8. You’re a Gen X boy. Have you ever read Jeff Gordinier, X Saves the World? He says that his generation dislikes big projects and loves “Urban Acupuncture” as opposed to the grand schemes that both Boomers and Millennials love.

    1. Thanks for the recommendation Howard. I’ll add it to my reading list. Yes, I’m an Xer. Born at the height of the counter culture in 1967. The Summer of Love. It might have been great for the Boomers who were young and exploring their inner spirituality. The “Me” Generaton. My generation was raised by wolves. Days – sometime weeks – would go by and we wouldn’t see an adult. They just weren’t around much. We watched as our parents dismantled the old stuctures, but they never got around to building new ones. No one was minding the shop… We Xers had no choice but to become independent and fend for ourselves. Millenials will rebuild things once the Boomers shuffle off stage and I’ll go along with whatever new plan they come up with. I won’t have much choice in that either.

  9. Johnny, I’m traveling from Michigan in a rather circuitous route back to Arizona. I have alway been a searcher, meandering the by-ways, and in the last few years I have found the natural beauty of my America spoiled and abused by a mechanism that I am just beginning to comprehend. Thank you Johnny for sharing your insightful scholarship that has helped me begin to grasp the gravity. The wax that anchors the feathers to our wings is beginning to liquify.

    1. Icarus… Honestly, you have to let go of the idealized world we might prefer and embrace the world we have. In a thousand years (a millisecond if you’re a forest or prairie) nature will hardly remember we were here.

  10. What about the Lean Urbanism project? I thought this was an initiative to make it easier for small- to mid-size types of retrofit and infill to happen.

    1. If you’re building a subdivision or a shopping plaza you can convince the local authorities that a “constructed wetland” is better at managing storm water runoff than underground culverts and concrete retention tanks. It’s cheeper, better for wildlife, and can be more attractive (give or take the chain link fencing to prevent lawsuits from an attractive hazard.) But if you want to build a corner shop with an apartment upstairs on a 25′ x 125′ lot you’re SOL.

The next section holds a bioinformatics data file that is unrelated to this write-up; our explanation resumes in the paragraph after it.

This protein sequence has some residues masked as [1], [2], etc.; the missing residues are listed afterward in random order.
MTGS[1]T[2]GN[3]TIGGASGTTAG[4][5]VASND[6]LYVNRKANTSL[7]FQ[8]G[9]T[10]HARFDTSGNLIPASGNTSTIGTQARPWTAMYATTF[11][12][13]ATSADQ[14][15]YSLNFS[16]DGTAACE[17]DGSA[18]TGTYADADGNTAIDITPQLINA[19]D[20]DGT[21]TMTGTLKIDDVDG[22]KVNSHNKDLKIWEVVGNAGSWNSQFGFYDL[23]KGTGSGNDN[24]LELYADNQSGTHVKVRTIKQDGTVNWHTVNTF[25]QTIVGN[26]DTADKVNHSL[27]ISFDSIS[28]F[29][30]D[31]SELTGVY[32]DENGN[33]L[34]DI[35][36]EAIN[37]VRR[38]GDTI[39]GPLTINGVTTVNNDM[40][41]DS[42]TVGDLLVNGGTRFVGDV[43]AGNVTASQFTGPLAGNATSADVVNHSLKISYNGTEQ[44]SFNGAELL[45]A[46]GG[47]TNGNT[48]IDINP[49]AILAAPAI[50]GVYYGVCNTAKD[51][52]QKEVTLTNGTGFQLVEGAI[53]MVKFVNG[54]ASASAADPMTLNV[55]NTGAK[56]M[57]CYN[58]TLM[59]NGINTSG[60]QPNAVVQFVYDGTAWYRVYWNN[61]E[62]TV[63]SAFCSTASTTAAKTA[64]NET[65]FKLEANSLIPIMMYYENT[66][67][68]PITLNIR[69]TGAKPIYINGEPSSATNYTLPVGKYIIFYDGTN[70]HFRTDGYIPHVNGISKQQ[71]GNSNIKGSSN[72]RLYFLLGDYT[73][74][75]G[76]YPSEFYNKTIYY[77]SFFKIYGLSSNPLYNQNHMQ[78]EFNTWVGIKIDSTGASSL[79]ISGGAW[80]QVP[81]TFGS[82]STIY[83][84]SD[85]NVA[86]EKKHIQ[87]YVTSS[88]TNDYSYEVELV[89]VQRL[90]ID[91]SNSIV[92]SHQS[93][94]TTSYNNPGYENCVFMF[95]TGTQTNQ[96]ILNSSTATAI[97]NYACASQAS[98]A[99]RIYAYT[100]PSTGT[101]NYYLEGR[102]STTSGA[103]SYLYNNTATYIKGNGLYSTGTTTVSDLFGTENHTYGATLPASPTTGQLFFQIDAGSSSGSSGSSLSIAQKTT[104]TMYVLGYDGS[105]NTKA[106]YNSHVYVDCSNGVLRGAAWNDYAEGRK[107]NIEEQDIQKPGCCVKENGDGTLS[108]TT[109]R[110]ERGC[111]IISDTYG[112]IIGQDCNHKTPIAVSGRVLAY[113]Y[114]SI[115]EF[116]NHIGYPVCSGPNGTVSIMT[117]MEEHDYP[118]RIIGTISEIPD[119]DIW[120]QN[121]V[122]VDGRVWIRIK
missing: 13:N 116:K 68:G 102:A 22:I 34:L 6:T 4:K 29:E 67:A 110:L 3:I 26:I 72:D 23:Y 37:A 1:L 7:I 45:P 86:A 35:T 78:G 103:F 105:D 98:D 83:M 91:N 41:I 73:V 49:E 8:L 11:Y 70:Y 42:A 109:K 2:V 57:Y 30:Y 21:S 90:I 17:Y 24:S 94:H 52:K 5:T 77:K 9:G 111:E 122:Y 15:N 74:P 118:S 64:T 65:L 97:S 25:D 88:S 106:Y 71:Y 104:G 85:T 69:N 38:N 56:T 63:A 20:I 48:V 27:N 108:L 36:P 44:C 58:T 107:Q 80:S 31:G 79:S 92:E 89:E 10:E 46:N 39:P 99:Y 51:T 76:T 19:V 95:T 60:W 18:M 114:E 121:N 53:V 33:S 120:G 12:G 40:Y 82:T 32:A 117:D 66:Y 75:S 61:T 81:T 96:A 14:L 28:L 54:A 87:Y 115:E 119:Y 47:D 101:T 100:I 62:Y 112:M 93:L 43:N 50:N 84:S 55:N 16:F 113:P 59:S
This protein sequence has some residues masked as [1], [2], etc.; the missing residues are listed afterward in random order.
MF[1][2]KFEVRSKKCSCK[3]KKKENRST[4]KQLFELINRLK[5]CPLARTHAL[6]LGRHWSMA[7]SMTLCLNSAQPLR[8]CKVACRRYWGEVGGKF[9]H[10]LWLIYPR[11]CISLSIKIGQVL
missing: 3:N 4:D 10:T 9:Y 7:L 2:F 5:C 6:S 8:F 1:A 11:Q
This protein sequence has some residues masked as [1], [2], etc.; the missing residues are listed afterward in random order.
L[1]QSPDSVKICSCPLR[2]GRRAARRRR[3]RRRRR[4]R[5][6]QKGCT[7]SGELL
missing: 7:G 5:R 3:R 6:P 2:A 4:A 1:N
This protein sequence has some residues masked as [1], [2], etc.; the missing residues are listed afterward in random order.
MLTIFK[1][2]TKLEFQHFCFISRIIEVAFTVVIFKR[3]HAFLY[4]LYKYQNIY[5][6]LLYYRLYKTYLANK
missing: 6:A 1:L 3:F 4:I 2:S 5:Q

1. Perhaps that’s what the CNU should focus on. A lot of their previous wins required convincing skeptical government agencies about changing development practices. Can that sort of influence be repackaged for empowering practical adaptive development?

        No, of course not everywhere, but maybe somewhere. A few places at first, then lots of places as people see the success stories?

  11. My problem with the sub rosa adaptation is, without structural reform, it is an exercise in decay. The ADU without amenities or transit in walking distance becomes a source of increased traffic and parking problems. Without the ability to create buildings that suit our changing needs, we become the late Romans, people who can see the great engineering of the past but unable to create our own.

    What troubles me is that the places in economic bubbles are not far behind the suburbs. New York is currently famous for spending $2 billion per km on tunnels, an order of magnitude more than any other civilized country. They can do that because of growth and inflation. When the growth machine stops favoring New York, then what? Nobody has any practice with decreasing costs. Governor Jerry Brown of California has one proposal, but he is termed out of office next year.

    This civilization cannot keep going at the current rate. I’d rather see reform, but I’m afraid I’ll see collapse.

    1. My expectation is that reform will come by other means. We aren’t going to sit down and rationally formulate a plan to solve all our festering troubles. Instead failure will overwhelm our current set of arrangements and involuntary change will result. New institutions will emerge that will work better – until they too become sclerotic and dysfunctional. That’s just the way the world has functioned for 5,000 years.

      The sub rosa adaptations will necessarily be smaller, less complex, and achieve more modest goals. Personally, I can live without iPhones, frozen microwave dinners, and Jiffy Lube if I have a roof over my head, a full belly, and friends and family all around me. “Less” doesn’t have to be terrible. It wouldn’t be the end of the world.

      1. Instead failure will overwhelm our current set of arrangements and involuntary change will result.

        I suspect there will not be a “big bang”, but more like “death from a thousand cuts” that plays out over a generation or two. I think there will be time to adapt to each cut.

        Unless a certain Asian god-king lobs a nuke over the US and produces an EMP that knocks everything out.

      2. The difficulty with “liv[ing] without iPhones” is that it is a mass issue. I dumped my cell phone and went back to a regular home phone some years back. Then I asked my friends why I never hear from them! The replies: “We prefer to text, we don’t call.”

        It seems I can live without but, in order to keep up with the folks I like, I have to live with. Annoying, but true.

      3. I am not so sanguine about collapse. I like molecular biology and semiconductor physics and our current mastery of metallurgy. Those are only possible because of the immense energies that this civilization has harnessed, unsurpassed in the history of the world. The easy to reach stores of energy that we used to get to this point are now depleted, and I’m not optimistic that humanity will be able to bootstrap to this point again.

        Even things that we take for granted, like indoor plumbing and being able to drive to work, are the result of recent advances in science and engineering, and take incredible resources to maintain.

        My main consolation is that there are a lot of communities, so if the West collapses under the weight of its dysfunction, hopefully our tools and techniques can be maintained in other civilizations.

    2. Well, to take your example, this is merely an example of how badly NYC is currently being governed.